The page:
“Avengers: Endgame” won’t be released until April 26, but it broke the internet this week.
Six hours after tickets went on sale, the film had already surpassed the number of ticket sales in the first twenty-four hours for the previous record holder, Star Wars: The Force Awakens. Both AMC and Fandango experienced crashes that kept fans from buying tickets. “I have never seen anything like this,” tweeted Fandango’s managing editor.
Why is the latest Avengers film already such a phenomenon?
One answer is that the movie is billed as “Marvel Studios’ grand conclusion to twenty-two films” in the franchise. Fans who have watched the others are obviously compelled to watch the series end.
But the larger story here is that we are a culture in dire need of heroes.
Movie critic Erin Free wrote in 2016, “Whether it’s random terrorist attacks, over-population, rising crime rates, the threat of financial collapse, the mental hangover of the Global Financial Crisis, prejudice, ignorance, infectious killer viruses, or just traffic congestion, our world is on a constant knife edge. And in troubled times, people enjoy escapism, and perhaps secretly wish that there were superheroes around to hose down all the horrors of the world.”
Since Free published his article, twelve more superhero movies have appeared in theaters.
Clearly, our need for heroes is not declining.
Creatures dependent on our Creator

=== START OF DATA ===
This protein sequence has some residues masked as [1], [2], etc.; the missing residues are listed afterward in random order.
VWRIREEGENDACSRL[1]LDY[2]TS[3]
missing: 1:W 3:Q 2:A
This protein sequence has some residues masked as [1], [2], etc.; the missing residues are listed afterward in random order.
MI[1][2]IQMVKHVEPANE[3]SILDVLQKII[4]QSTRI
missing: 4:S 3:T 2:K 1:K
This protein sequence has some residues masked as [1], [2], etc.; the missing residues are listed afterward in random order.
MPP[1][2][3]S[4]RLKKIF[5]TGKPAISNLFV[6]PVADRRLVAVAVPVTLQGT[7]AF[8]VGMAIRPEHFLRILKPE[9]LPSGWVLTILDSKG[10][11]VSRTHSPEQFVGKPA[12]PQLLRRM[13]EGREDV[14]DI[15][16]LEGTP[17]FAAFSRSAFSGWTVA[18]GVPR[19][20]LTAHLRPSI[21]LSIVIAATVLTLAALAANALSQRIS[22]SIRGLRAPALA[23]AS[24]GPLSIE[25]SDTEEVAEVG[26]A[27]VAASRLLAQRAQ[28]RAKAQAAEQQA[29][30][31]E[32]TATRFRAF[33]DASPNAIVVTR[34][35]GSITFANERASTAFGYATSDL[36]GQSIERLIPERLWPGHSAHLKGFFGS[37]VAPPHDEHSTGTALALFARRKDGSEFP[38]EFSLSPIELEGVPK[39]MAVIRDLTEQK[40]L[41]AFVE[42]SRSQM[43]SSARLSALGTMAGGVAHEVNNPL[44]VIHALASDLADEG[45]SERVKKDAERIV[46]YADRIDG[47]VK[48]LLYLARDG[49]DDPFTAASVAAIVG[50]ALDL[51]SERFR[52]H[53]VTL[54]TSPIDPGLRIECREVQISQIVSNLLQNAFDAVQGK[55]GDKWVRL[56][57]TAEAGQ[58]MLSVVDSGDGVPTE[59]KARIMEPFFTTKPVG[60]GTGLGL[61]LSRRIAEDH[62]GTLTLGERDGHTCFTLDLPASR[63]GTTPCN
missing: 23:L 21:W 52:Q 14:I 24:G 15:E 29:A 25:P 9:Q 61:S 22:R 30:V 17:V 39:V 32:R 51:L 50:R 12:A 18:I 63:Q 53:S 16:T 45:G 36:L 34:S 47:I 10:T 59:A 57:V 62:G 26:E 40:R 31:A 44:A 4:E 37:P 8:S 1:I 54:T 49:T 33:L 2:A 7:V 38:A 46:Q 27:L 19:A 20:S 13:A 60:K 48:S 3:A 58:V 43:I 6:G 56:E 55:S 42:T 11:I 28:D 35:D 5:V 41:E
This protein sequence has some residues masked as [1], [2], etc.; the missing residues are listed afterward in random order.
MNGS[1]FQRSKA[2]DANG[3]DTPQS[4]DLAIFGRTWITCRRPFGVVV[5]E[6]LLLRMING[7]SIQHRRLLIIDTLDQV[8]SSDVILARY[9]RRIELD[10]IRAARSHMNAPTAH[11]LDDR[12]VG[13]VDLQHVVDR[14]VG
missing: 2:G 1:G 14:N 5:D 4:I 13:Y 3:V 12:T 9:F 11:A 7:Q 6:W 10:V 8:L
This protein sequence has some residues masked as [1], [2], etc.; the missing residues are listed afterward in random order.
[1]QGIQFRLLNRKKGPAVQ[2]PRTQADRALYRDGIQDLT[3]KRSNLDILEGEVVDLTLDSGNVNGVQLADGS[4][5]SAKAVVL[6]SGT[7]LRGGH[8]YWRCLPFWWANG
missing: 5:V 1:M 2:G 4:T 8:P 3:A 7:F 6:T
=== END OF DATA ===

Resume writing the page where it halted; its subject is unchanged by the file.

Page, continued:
We have always needed heroes or, more specifically, a Hero. From our beginning, humans have been creatures dependent on our Creator.
C. S. Lewis: “God made us: invented us as a man invents an engine. A car is made to run on petrol, and it would not run properly on anything else. Now God designed the human machine to run on Himself. He Himself is the fuel our spirits were designed to burn, or the food our spirits were designed to feed on. There is no other.
“That is why it is just no good asking God to make us happy in our own way without bothering about religion. God cannot give us a happiness and peace apart from Himself, because it is not there” (Mere Christianity).
Because we were created to depend on our Creator, Satan has tempted us across human history to “be like God” (Genesis 3:5). He knows that when we depend on ourselves rather than our Lord, we inevitably fail. We yield to temptation. We hurt others and ourselves. The long tale of humanity is the story of humans rebelling against their Maker and harming each other in the process.
And the enemy knows that when we trust in anyone or anything more than we trust in God, we grieve our Father’s heart. Our Creator made us for intimacy with himself. Satan knows this and delights in tempting us into self-reliance that lures us away from our Lord.
Is our enemy’s strategy working today?
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SOURCE: Christian Post, Jim Denison